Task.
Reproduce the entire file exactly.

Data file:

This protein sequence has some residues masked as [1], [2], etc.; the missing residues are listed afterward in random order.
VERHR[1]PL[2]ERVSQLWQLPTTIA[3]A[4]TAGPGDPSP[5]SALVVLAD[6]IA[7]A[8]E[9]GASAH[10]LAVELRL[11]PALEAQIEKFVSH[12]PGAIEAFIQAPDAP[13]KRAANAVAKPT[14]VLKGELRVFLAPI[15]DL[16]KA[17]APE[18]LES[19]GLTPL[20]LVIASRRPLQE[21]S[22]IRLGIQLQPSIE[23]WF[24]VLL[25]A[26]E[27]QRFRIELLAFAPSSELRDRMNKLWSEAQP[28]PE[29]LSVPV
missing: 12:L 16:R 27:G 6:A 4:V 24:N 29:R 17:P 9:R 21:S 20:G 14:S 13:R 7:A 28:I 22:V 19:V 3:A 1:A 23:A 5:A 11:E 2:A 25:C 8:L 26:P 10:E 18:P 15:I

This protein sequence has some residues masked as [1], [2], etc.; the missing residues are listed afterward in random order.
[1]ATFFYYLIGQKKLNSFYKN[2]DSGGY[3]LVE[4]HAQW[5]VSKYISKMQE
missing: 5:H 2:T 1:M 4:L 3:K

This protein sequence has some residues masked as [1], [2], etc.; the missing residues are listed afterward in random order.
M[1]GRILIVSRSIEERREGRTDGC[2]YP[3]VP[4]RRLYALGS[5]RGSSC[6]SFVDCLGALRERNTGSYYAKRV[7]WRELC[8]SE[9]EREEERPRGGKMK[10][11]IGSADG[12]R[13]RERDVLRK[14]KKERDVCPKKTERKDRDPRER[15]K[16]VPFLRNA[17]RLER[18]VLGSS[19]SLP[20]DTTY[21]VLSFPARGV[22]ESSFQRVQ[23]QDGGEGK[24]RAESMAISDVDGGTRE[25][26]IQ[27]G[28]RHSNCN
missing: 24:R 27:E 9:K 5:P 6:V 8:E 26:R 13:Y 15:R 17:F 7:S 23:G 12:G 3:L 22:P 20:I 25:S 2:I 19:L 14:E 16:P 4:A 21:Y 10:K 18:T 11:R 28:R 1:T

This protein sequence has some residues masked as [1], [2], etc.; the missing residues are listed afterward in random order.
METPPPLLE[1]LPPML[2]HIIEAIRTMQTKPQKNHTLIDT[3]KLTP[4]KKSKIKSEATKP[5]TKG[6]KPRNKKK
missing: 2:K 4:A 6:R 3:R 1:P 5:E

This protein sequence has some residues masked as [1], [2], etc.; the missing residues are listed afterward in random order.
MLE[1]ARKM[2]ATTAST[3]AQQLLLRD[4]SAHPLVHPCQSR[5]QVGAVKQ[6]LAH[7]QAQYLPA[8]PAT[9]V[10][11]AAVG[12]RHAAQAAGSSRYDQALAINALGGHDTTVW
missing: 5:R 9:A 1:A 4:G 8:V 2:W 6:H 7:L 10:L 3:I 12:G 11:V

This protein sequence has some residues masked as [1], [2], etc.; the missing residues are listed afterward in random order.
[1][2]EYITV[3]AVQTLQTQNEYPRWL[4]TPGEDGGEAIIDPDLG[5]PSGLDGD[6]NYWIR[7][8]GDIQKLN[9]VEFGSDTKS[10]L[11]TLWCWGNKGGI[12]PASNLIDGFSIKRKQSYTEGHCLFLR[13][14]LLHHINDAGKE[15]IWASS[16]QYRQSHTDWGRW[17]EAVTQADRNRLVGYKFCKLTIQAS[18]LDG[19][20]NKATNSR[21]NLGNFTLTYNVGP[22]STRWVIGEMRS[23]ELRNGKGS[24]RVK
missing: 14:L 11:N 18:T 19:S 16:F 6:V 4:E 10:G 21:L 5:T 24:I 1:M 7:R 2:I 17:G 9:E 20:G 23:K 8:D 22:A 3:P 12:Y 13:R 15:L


This protein sequence has some residues masked as [1], [2], etc.; the missing residues are listed afterward in random order.
VERHR[1]PL[2]ERVSQLWQLPTTIA[3]A[4]TAGPGDPSP[5]SALVVLAD[6]IA[7]A[8]E[9]GASAH[10]LAVELRL[11]PALEAQIEKFVSH[12]PGAIEAFIQAPDAP[13]KRAANAVAKPT[14]VLKGELRVFLAPI[15]DL[16]KA[17]APE[18]LES[19]GLTPL[20]LVIASRRPLQE[21]S[22]IRLGIQLQPSIE[23]WF[24]VLL[25]A[26]E[27]QRFRIELLAFAPSSELRDRMNKLWSEAQP[28]PE[29]LSVPV
missing: 12:L 16:R 27:G 6:A 4:V 24:N 29:R 17:P 9:R 21:S 20:G 14:S 13:R 7:A 28:I 22:V 19:V 3:A 1:A 23:A 5:A 11:E 2:A 25:C 8:L 26:P 10:E 18:P 15:I

This protein sequence has some residues masked as [1], [2], etc.; the missing residues are listed afterward in random order.
[1]ATFFYYLIGQKKLNSFYKN[2]DSGGY[3]LVE[4]HAQW[5]VSKYISKMQE
missing: 5:H 2:T 1:M 4:L 3:K

This protein sequence has some residues masked as [1], [2], etc.; the missing residues are listed afterward in random order.
M[1]GRILIVSRSIEERREGRTDGC[2]YP[3]VP[4]RRLYALGS[5]RGSSC[6]SFVDCLGALRERNTGSYYAKRV[7]WRELC[8]SE[9]EREEERPRGGKMK[10][11]IGSADG[12]R[13]RERDVLRK[14]KKERDVCPKKTERKDRDPRER[15]K[16]VPFLRNA[17]RLER[18]VLGSS[19]SLP[20]DTTY[21]VLSFPARGV[22]ESSFQRVQ[23]QDGGEGK[24]RAESMAISDVDGGTRE[25][26]IQ[27]G[28]RHSNCN
missing: 24:R 27:E 9:K 5:P 6:V 8:E 26:R 13:Y 15:R 17:F 7:S 23:G 12:G 3:L 22:P 20:I 25:S 2:I 19:L 14:E 16:P 4:A 21:Y 10:K 18:T 11:R 28:R 1:T

This protein sequence has some residues masked as [1], [2], etc.; the missing residues are listed afterward in random order.
METPPPLLE[1]LPPML[2]HIIEAIRTMQTKPQKNHTLIDT[3]KLTP[4]KKSKIKSEATKP[5]TKG[6]KPRNKKK
missing: 2:K 4:A 6:R 3:R 1:P 5:E

This protein sequence has some residues masked as [1], [2], etc.; the missing residues are listed afterward in random order.
MLE[1]ARKM[2]ATTAST[3]AQQLLLRD[4]SAHPLVHPCQSR[5]QVGAVKQ[6]LAH[7]QAQYLPA[8]PAT[9]V[10][11]AAVG[12]RHAAQAAGSSRYDQALAINALGGHDTTVW
missing: 5:R 9:A 1:A 4:G 8:V 2:W 6:H 7:L 10:L 3:I 12:G 11:V

This protein sequence has some residues masked as [1], [2], etc.; the missing residues are listed afterward in random order.
[1][2]EYITV[3]AVQTLQTQNEYPRWL[4]TPGEDGGEAIIDPDLG[5]PSGLDGD[6]NYWIR[7][8]GDIQKLN[9]VEFGSDTKS[10]L[11]TLWCWGNKGGI[12]PASNLIDGFSIKRKQSYTEGHCLFLR[13][14]LLHHINDAGKE[15]IWASS[16]QYRQSHTDWGRW[17]EAVTQADRNRLVGYKFCKLTIQAS[18]LDG[19][20]NKATNSR[21]NLGNFTLTYNVGP[22]STRWVIGEMRS[23]ELRNGKGS[24]RVK
missing: 14:L 11:N 18:T 19:S 16:F 6:V 4:E 10:G 21:L 5:T 24:I 1:M 7:R 2:I 17:G 9:E 20:G 23:K 8:D 22:A 3:P 12:Y 13:R 15:L